Scottish First Minister Alex Salmond has been accused of deliberately closing his ears to all the "cold hard facts" about the consequences of independence.
As the debate over the country's future intensified, Liberal Democrat Scottish Secretary Alistair Carmichael said the SNP leader was losing credibility after a series of warnings about the fallout from separation had been presented to voters.
He highlighted the warnings from European president Jose Manuel Barroso that an independent country could not automatically become a member of the EU and the statement from all three main political parties that it would not be allowed to join a currency union with the UK.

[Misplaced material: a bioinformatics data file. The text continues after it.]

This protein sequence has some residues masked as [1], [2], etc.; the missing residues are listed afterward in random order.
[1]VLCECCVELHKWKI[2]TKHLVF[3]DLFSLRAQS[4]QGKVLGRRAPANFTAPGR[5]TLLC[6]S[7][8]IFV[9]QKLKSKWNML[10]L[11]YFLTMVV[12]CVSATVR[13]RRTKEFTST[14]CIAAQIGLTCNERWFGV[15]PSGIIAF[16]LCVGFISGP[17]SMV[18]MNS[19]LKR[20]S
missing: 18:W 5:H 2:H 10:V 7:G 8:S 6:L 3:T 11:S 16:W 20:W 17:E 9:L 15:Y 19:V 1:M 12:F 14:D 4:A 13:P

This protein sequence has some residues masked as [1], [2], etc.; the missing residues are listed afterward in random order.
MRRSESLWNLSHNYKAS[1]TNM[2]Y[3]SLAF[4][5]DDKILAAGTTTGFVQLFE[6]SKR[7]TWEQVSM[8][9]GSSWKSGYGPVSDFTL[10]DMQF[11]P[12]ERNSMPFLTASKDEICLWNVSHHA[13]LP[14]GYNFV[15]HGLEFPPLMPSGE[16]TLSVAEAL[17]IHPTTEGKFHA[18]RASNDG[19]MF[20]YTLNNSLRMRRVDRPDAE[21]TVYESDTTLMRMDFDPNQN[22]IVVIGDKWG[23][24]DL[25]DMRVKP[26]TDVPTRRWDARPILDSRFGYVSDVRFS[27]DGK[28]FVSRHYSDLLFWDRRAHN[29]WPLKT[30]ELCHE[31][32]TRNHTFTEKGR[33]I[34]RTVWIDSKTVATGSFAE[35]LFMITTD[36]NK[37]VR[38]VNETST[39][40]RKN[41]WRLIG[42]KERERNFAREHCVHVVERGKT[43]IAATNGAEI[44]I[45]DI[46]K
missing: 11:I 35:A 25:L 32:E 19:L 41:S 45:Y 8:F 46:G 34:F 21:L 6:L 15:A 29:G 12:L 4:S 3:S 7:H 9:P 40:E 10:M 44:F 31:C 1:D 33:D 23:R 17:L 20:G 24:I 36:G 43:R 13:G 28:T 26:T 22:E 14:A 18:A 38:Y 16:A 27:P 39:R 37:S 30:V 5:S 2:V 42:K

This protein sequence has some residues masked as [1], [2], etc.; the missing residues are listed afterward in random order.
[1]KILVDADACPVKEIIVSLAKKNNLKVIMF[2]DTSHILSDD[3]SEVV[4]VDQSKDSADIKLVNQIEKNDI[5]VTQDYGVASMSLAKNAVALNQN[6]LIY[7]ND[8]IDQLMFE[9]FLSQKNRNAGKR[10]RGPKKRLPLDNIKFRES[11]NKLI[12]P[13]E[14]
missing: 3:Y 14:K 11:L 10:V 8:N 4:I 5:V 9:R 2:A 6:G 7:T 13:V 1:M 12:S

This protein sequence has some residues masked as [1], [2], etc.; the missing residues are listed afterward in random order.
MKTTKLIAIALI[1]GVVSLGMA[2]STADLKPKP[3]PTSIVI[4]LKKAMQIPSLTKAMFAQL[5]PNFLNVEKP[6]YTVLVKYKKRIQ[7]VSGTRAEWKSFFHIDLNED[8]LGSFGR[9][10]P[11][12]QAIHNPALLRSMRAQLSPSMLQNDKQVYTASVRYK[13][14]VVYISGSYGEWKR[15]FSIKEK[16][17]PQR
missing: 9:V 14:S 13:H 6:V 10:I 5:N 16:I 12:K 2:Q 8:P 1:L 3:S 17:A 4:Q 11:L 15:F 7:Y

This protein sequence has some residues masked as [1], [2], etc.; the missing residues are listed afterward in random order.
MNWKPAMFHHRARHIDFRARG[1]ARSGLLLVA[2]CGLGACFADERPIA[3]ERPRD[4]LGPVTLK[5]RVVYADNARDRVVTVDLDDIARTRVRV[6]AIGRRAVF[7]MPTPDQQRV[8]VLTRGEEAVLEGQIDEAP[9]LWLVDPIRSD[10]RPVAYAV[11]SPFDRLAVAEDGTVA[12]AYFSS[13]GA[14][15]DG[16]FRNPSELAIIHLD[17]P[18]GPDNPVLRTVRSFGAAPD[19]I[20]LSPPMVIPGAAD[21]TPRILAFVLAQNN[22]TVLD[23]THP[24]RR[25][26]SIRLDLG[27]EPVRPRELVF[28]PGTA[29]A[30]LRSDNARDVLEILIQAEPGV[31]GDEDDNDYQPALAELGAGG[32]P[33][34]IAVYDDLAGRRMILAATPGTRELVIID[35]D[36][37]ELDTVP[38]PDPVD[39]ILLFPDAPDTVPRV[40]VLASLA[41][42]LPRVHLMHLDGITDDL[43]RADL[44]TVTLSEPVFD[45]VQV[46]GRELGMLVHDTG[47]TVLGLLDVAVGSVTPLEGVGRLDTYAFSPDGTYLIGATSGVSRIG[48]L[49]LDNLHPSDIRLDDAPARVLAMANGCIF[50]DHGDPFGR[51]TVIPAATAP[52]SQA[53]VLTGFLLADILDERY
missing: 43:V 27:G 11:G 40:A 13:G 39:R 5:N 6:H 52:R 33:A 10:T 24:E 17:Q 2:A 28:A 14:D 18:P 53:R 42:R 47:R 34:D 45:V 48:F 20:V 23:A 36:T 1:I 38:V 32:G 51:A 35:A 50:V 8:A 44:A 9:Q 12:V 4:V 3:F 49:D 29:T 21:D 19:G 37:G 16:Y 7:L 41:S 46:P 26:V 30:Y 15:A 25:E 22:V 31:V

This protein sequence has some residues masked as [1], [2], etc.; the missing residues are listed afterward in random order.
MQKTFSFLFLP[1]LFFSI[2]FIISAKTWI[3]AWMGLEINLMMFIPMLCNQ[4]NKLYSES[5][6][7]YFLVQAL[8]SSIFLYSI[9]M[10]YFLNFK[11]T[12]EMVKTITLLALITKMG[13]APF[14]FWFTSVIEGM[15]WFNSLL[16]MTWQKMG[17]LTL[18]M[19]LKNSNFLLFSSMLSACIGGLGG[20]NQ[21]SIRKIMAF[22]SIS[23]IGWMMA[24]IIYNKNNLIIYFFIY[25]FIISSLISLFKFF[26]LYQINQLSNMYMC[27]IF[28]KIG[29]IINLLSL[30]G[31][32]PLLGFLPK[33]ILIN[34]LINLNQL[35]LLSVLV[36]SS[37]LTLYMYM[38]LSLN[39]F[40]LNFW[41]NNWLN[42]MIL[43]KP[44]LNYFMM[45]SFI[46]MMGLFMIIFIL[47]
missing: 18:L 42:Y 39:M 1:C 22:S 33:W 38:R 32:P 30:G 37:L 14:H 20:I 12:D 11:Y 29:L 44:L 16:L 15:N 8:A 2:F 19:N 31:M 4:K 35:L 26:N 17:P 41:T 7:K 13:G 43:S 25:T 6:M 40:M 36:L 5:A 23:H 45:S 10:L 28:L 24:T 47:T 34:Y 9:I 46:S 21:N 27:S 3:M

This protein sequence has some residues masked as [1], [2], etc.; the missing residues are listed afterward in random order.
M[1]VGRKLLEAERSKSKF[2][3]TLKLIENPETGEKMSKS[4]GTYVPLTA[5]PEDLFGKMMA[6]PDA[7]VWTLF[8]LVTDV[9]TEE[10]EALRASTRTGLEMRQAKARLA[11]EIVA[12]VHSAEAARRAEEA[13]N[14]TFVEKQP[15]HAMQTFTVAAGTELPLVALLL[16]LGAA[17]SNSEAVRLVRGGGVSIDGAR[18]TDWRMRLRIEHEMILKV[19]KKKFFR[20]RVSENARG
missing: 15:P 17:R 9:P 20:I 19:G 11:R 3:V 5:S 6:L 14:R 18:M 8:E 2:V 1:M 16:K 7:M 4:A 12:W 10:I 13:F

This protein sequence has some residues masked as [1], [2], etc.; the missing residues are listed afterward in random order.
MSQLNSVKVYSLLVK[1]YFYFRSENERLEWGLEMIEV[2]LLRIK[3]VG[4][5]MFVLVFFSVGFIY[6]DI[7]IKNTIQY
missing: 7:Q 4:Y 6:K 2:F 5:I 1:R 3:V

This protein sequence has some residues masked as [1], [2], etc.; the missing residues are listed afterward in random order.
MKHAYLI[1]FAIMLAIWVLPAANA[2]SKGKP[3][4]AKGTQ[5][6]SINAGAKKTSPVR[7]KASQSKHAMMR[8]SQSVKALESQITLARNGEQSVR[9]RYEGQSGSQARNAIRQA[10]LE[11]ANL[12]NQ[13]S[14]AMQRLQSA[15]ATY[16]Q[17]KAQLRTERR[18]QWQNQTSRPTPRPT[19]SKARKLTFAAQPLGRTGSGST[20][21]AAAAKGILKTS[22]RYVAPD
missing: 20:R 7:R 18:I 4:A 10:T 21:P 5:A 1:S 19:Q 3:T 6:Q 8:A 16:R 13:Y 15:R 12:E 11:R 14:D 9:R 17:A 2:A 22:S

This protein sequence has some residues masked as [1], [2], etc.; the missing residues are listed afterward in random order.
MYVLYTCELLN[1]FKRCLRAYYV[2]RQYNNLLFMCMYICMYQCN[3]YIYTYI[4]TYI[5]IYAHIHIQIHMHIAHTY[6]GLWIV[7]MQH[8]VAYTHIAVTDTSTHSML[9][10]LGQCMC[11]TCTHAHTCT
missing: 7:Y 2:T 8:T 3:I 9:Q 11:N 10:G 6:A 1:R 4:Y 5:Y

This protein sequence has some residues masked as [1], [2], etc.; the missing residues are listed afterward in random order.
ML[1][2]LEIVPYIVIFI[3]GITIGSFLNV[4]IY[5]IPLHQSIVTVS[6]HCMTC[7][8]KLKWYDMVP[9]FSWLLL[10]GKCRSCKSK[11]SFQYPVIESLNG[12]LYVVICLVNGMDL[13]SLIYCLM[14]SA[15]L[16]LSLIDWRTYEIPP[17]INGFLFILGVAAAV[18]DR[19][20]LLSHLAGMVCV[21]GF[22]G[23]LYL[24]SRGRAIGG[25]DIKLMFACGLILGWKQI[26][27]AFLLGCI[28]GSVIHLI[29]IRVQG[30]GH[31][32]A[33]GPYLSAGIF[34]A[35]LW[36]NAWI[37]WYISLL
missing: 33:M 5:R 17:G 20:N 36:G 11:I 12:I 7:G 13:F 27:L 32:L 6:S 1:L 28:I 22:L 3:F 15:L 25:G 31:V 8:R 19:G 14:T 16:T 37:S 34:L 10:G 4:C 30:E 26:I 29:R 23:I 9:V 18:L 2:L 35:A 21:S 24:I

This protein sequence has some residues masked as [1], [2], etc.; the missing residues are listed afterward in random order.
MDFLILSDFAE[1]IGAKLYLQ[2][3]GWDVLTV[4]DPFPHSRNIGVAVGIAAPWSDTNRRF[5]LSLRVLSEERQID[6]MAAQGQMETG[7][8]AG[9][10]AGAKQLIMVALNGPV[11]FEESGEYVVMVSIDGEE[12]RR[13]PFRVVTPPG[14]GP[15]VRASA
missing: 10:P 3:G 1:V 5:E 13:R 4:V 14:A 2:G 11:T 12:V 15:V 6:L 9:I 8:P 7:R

Such advice to the Chancellor from the Treasury was not about to change, said Carmichael, adding that the debate had now included some "cold hard facts" that Salmond could not simply ignore.
It was also the case that, if a separate Scotland refused to take its share of the UK debt in retaliation for not being allowed into a currency union it would, in effect, be a default with obvious consequences.
"If your first act is an effective default your reputation on the markets is not going to be very good," he said.
"We need to see some credibility from those leading the "yes" campaign."
Yet instead, he told a lunch for political journalists, the case had become "increasingly threadbare and stripped of all credibility.
"Alex Salmond just does not listen to anybody. We now see the SNP saying or doing anything if they think it will get them support for independence."
Meanwhile Scotland was being asked to walk away from the fastest growing economy in the EU, he said.